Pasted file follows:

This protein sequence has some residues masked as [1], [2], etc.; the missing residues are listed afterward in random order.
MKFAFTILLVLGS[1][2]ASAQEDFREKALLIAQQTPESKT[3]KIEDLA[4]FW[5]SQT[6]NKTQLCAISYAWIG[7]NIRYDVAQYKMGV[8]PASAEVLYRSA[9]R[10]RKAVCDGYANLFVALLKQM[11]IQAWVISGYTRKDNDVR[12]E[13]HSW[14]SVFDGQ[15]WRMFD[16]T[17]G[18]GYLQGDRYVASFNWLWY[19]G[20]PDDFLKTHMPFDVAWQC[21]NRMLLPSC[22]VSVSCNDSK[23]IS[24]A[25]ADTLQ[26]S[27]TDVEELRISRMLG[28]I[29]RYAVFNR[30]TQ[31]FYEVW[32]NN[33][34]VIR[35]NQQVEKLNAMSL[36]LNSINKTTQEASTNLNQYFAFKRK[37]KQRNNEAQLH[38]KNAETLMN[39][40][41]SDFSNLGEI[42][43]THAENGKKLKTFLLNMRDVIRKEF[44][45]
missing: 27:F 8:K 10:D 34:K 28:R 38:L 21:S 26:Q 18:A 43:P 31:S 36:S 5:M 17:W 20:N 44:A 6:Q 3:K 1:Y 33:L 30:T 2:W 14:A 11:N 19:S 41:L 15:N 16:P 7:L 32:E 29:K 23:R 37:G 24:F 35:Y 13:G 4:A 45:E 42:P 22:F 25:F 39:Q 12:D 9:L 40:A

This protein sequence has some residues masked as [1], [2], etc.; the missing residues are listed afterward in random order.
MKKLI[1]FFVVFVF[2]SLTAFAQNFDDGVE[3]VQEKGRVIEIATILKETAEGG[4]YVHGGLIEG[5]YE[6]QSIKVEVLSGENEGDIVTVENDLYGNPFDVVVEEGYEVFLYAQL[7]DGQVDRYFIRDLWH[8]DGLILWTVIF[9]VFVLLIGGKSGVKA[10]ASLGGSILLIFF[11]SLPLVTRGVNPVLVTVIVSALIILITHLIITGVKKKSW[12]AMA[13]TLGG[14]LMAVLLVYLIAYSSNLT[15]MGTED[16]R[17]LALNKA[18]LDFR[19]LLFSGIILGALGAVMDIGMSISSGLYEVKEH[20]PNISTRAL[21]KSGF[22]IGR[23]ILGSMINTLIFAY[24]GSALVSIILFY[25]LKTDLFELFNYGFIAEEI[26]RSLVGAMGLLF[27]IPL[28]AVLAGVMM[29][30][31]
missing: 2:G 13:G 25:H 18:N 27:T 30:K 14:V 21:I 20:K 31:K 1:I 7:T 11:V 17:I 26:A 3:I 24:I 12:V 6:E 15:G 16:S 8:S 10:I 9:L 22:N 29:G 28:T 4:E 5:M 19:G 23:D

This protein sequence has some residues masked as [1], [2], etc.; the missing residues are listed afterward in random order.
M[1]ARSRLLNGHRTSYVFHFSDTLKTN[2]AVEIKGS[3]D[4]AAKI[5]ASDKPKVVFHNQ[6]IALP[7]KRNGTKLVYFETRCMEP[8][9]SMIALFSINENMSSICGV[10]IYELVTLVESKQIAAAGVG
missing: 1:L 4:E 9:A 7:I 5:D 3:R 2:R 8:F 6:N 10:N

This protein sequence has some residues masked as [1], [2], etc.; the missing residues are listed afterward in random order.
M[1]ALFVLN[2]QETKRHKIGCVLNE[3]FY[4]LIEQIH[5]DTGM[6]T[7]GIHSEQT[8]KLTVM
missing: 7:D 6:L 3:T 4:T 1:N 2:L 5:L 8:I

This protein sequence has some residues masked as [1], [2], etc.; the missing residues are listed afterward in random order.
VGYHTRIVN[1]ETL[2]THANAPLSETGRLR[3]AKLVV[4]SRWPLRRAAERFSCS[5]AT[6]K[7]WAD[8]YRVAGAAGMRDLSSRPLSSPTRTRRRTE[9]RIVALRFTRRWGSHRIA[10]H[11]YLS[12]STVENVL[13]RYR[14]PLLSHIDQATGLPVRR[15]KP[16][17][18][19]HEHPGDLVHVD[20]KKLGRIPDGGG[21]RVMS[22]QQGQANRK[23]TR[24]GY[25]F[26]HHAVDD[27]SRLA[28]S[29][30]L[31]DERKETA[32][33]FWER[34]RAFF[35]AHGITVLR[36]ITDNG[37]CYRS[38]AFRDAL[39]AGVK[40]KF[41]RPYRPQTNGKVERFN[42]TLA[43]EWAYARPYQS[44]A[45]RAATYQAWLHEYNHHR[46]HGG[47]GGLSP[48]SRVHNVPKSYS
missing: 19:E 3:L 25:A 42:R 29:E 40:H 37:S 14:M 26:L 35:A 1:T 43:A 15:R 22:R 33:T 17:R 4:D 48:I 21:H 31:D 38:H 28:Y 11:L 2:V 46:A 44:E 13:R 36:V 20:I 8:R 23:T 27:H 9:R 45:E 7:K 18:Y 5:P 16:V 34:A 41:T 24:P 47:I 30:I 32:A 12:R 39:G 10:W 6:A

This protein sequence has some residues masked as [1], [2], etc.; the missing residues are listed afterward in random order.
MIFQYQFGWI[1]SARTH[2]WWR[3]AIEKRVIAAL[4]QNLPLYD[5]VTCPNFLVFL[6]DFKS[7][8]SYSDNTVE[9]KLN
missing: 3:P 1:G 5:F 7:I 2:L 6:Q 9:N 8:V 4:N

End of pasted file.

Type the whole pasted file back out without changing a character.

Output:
This protein sequence has some residues masked as [1], [2], etc.; the missing residues are listed afterward in random order.
MKFAFTILLVLGS[1][2]ASAQEDFREKALLIAQQTPESKT[3]KIEDLA[4]FW[5]SQT[6]NKTQLCAISYAWIG[7]NIRYDVAQYKMGV[8]PASAEVLYRSA[9]R[10]RKAVCDGYANLFVALLKQM[11]IQAWVISGYTRKDNDVR[12]E[13]HSW[14]SVFDGQ[15]WRMFD[16]T[17]G[18]GYLQGDRYVASFNWLWY[19]G[20]PDDFLKTHMPFDVAWQC[21]NRMLLPSC[22]VSVSCNDSK[23]IS[24]A[25]ADTLQ[26]S[27]TDVEELRISRMLG[28]I[29]RYAVFNR[30]TQ[31]FYEVW[32]NN[33][34]VIR[35]NQQVEKLNAMSL[36]LNSINKTTQEASTNLNQYFAFKRK[37]KQRNNEAQLH[38]KNAETLMN[39][40][41]SDFSNLGEI[42][43]THAENGKKLKTFLLNMRDVIRKEF[44][45]
missing: 27:F 8:K 10:D 34:K 28:R 38:L 21:S 26:Q 18:A 43:P 31:S 36:S 5:M 17:W 20:N 44:A 6:Q 3:K 1:Y 33:L 30:T 2:W 14:A 11:N 19:S 41:L 15:N 16:P 7:L 32:E 29:K 23:R 37:G 24:F 35:Y 13:G 4:A 45:E 42:P 22:F 25:F 39:Q 12:D 9:L 40:A

This protein sequence has some residues masked as [1], [2], etc.; the missing residues are listed afterward in random order.
MKKLI[1]FFVVFVF[2]SLTAFAQNFDDGVE[3]VQEKGRVIEIATILKETAEGG[4]YVHGGLIEG[5]YE[6]QSIKVEVLSGENEGDIVTVENDLYGNPFDVVVEEGYEVFLYAQL[7]DGQVDRYFIRDLWH[8]DGLILWTVIF[9]VFVLLIGGKSGVKA[10]ASLGGSILLIFF[11]SLPLVTRGVNPVLVTVIVSALIILITHLIITGVKKKSW[12]AMA[13]TLGG[14]LMAVLLVYLIAYSSNLT[15]MGTED[16]R[17]LALNKA[18]LDFR[19]LLFSGIILGALGAVMDIGMSISSGLYEVKEH[20]PNISTRAL[21]KSGF[22]IGR[23]ILGSMINTLIFAY[24]GSALVSIILFY[25]LKTDLFELFNYGFIAEEI[26]RSLVGAMGLLF[27]IPL[28]AVLAGVMM[29][30][31]
missing: 2:G 13:G 25:H 18:N 27:T 30:K 14:V 21:I 20:K 31:K 1:I 7:T 11:V 17:I 26:A 3:I 24:I 12:V 6:E 15:G 16:S 8:S 10:I 9:L 22:N 29:G 28:T 4:E 5:M 19:G 23:D

This protein sequence has some residues masked as [1], [2], etc.; the missing residues are listed afterward in random order.
M[1]ARSRLLNGHRTSYVFHFSDTLKTN[2]AVEIKGS[3]D[4]AAKI[5]ASDKPKVVFHNQ[6]IALP[7]KRNGTKLVYFETRCMEP[8][9]SMIALFSINENMSSICGV[10]IYELVTLVESKQIAAAGVG
missing: 1:L 4:E 9:A 7:I 5:D 3:R 2:R 8:F 6:N 10:N

This protein sequence has some residues masked as [1], [2], etc.; the missing residues are listed afterward in random order.
M[1]ALFVLN[2]QETKRHKIGCVLNE[3]FY[4]LIEQIH[5]DTGM[6]T[7]GIHSEQT[8]KLTVM
missing: 7:D 6:L 3:T 4:T 1:N 2:L 5:L 8:I

This protein sequence has some residues masked as [1], [2], etc.; the missing residues are listed afterward in random order.
VGYHTRIVN[1]ETL[2]THANAPLSETGRLR[3]AKLVV[4]SRWPLRRAAERFSCS[5]AT[6]K[7]WAD[8]YRVAGAAGMRDLSSRPLSSPTRTRRRTE[9]RIVALRFTRRWGSHRIA[10]H[11]YLS[12]STVENVL[13]RYR[14]PLLSHIDQATGLPVRR[15]KP[16][17][18][19]HEHPGDLVHVD[20]KKLGRIPDGGG[21]RVMS[22]QQGQANRK[23]TR[24]GY[25]F[26]HHAVDD[27]SRLA[28]S[29][30]L[31]DERKETA[32][33]FWER[34]RAFF[35]AHGITVLR[36]ITDNG[37]CYRS[38]AFRDAL[39]AGVK[40]KF[41]RPYRPQTNGKVERFN[42]TLA[43]EWAYARPYQS[44]A[45]RAATYQAWLHEYNHHR[46]HGG[47]GGLSP[48]SRVHNVPKSYS
missing: 19:E 3:L 25:A 42:R 29:E 40:H 37:S 14:M 26:L 35:A 1:T 43:A 15:R 22:R 33:T 17:R 4:D 48:I 21:H 31:D 38:H 28:Y 11:L 2:V 46:A 44:E 13:R 36:V 20:I 8:R 23:T 27:H 9:R 45:E 7:K 18:Y 5:P 16:V 34:A 41:T 24:P 47:I 30:I 32:A 12:R 39:G 10:W 6:A

This protein sequence has some residues masked as [1], [2], etc.; the missing residues are listed afterward in random order.
MIFQYQFGWI[1]SARTH[2]WWR[3]AIEKRVIAAL[4]QNLPLYD[5]VTCPNFLVFL[6]DFKS[7][8]SYSDNTVE[9]KLN
missing: 3:P 1:G 5:F 7:I 2:L 6:Q 9:N 8:V 4:N